Ukulele Festival Attack Kills 17, Injures 4, and Damages Don Ho Memorabilia

Pandemonium struck an annual Ukulele festival
Pandemonium struck an annual Ukulele Festival

San Bernardino, CA – The annual Ukulele Festival put on by the American Ukulele Association (AUA), ended in tragedy on Sunday.  A masked gunman opened fire killing 17 festival attendees and wounding 35 others, including a cardboard cut-out of Don Ho. The gunman was stopped when a ukulele wielding man beat the gunman in the head with his instrument. The gunman was taken into custody where he is awaiting arraignment.

The Ukulele community has begun reaching out to those affected by the festival tragedy. The AUA is organizing a nationwide playing of ukuleles at 6 pm eastern time on August 1st. The association is encouraging ukulele fans to play their instruments in solidarity with those affected by the shooting.

The annual festival took place in San Bernardino this year, as the festival was put out of their original home in Santa Monica. The festival had been in Santa Monica for 12 years, but the locals finally had enough saying, “It is just too weird for us.”

Festival attendee Ray Likens, spoke to The Fazzler about the attack.

“It was terrible, we were all playing a great Anne Murray tune when all of a sudden this guy pulls a gun and shoots the life-sized cutout of Don Ho, took his head clean off,” said Likens. “I still just do not understand it, we took shelter behind my old VW bus, which took some damage. That’s my home man. The Ukulele is about love. I just want to know why? Why!?”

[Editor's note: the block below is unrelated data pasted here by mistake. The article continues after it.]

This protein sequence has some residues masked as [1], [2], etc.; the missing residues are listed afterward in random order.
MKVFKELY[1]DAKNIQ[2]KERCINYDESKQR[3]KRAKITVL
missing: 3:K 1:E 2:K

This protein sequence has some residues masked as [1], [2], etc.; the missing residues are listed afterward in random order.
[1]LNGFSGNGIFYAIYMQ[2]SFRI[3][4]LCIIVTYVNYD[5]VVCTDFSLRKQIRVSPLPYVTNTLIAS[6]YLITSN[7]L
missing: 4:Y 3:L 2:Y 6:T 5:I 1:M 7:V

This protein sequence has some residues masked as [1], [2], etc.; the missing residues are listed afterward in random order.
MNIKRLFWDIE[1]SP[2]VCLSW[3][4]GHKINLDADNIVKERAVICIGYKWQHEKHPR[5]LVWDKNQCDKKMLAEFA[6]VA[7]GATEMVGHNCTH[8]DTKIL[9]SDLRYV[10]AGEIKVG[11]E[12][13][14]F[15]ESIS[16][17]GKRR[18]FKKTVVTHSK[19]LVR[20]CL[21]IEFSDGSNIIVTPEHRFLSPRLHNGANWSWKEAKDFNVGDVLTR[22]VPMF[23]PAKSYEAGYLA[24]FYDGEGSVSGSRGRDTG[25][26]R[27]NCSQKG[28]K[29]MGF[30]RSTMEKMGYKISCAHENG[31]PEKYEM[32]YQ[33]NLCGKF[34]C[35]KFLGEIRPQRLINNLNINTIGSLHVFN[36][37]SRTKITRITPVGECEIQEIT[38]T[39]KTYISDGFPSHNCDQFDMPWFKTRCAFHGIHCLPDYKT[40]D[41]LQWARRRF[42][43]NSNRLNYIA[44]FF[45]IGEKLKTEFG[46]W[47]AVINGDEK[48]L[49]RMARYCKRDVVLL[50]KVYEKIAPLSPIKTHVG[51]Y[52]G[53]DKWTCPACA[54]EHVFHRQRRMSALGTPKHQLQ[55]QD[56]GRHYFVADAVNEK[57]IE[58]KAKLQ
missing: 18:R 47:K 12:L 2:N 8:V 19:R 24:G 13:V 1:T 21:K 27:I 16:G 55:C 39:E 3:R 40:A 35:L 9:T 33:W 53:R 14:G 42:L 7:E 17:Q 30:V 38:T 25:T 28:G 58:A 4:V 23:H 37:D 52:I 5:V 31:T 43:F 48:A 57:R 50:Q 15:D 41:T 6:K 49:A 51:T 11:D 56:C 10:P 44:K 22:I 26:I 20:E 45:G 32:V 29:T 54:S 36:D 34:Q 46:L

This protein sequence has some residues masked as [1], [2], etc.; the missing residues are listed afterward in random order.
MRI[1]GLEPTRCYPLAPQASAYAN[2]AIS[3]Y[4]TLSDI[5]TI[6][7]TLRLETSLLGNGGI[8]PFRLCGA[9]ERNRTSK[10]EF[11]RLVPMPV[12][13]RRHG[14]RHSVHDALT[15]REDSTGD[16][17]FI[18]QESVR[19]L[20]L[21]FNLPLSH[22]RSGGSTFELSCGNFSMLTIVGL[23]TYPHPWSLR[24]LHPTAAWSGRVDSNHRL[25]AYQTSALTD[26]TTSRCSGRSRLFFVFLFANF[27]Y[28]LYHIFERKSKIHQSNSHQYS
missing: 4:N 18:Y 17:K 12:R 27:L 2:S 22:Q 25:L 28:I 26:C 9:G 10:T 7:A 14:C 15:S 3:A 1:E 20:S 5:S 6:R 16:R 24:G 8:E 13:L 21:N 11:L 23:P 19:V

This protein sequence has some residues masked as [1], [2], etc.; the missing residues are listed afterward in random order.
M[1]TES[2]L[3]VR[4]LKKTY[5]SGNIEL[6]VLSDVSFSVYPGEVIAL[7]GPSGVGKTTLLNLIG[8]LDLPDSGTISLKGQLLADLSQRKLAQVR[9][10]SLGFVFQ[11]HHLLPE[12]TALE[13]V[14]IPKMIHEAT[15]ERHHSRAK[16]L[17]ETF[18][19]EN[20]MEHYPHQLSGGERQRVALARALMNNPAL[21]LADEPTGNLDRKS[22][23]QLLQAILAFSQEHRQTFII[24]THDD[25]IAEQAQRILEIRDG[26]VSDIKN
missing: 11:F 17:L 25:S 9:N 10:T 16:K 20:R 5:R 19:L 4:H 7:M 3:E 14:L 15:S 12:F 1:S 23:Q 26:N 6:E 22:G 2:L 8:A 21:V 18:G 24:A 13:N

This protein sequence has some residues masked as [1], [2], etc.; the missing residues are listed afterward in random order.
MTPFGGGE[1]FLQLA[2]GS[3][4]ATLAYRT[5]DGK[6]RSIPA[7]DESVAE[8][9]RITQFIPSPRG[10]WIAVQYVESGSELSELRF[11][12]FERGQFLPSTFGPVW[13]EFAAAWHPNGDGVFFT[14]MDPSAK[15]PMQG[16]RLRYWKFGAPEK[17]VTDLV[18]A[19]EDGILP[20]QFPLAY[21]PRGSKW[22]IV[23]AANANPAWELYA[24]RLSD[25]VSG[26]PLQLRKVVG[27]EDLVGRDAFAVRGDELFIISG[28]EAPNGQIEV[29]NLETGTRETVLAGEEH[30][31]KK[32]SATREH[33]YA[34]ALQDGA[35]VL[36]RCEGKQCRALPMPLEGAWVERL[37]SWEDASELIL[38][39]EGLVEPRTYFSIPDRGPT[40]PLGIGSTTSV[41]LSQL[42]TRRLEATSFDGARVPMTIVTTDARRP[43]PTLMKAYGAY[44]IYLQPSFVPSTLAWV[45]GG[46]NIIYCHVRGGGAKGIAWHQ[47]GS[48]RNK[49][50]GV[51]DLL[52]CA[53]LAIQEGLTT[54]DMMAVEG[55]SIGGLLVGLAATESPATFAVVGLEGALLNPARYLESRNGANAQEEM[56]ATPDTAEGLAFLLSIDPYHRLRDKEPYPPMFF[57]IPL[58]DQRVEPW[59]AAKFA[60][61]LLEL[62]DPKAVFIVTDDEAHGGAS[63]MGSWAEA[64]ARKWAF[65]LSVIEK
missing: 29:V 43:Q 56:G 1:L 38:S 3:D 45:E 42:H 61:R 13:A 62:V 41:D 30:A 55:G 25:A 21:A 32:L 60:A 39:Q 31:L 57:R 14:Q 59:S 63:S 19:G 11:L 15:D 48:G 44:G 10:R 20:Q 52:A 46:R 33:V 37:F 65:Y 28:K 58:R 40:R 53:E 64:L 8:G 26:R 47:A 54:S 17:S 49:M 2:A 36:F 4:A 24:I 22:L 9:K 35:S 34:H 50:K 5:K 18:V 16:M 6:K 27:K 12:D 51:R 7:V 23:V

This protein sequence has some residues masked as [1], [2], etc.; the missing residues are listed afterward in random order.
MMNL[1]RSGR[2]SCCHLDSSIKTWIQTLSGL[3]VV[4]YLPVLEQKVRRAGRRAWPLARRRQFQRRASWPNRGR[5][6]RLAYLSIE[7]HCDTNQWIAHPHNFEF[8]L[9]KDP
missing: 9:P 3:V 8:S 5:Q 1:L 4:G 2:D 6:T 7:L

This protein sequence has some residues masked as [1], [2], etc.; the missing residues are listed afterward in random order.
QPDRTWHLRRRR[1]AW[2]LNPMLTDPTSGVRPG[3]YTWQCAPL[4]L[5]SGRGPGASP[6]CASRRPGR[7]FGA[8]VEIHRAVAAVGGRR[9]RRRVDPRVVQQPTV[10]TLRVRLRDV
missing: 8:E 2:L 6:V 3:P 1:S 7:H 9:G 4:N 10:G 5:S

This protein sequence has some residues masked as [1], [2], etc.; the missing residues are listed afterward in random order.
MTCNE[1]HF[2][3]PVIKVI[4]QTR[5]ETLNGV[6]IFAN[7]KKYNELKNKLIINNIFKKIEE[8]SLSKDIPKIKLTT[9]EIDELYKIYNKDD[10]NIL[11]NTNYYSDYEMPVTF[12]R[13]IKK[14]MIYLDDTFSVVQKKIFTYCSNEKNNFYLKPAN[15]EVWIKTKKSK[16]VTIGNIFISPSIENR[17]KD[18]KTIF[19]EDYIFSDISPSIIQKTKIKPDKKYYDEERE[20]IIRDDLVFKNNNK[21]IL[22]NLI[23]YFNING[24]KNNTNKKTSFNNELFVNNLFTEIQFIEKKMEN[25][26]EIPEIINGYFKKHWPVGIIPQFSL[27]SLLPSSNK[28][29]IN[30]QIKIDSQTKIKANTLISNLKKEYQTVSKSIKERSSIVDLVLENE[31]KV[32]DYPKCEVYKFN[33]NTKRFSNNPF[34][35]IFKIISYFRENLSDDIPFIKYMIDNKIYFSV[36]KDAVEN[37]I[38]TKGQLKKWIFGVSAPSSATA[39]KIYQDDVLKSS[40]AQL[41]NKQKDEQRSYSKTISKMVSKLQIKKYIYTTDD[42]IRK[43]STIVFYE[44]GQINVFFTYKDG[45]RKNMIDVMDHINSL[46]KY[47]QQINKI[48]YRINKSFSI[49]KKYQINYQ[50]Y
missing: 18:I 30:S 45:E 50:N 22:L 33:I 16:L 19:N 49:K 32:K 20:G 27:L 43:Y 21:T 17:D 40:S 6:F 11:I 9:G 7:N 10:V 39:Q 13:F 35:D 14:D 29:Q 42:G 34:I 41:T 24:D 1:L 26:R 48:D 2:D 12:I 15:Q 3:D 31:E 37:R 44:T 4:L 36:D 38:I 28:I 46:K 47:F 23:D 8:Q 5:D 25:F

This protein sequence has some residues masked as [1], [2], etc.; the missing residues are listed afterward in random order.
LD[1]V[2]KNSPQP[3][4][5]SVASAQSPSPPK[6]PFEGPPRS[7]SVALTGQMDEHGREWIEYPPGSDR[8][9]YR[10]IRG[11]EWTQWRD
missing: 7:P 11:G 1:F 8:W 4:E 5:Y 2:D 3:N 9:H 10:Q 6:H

Festival organizer Todd Lovell released this statement on behalf of the AUA.

“We are saddened by the loss of our friends and for those wounded by this cowardly act. We want the world to know that you cannot silence our ukuleles. Our music will live on in our 6 surviving members.”

Cleveland Sam
Cleveland Sam
Cleveland Sam, born Sam C. Sharpe, is a hero, a hero to anyone who knows him in Ohio. At the mere age of 7, he rescued a small girl from the clutches of a herd of llamas outside his boyhood home of Cleveland, OH. By the age of 12, he had already rescued over 14 children from near deaths ranging from freak ice cream truck accidents, to drownings in neighbors' Dough Boy Pools. But his heroism didn't stop at youth. No sir. As a teenager, he saved the entire cheerleading squad of his local high school from certain death with their "party van" caught fire during a local "rager." He writes for Gish Gallop because he feels he needs to rescue it. He's probably correct.

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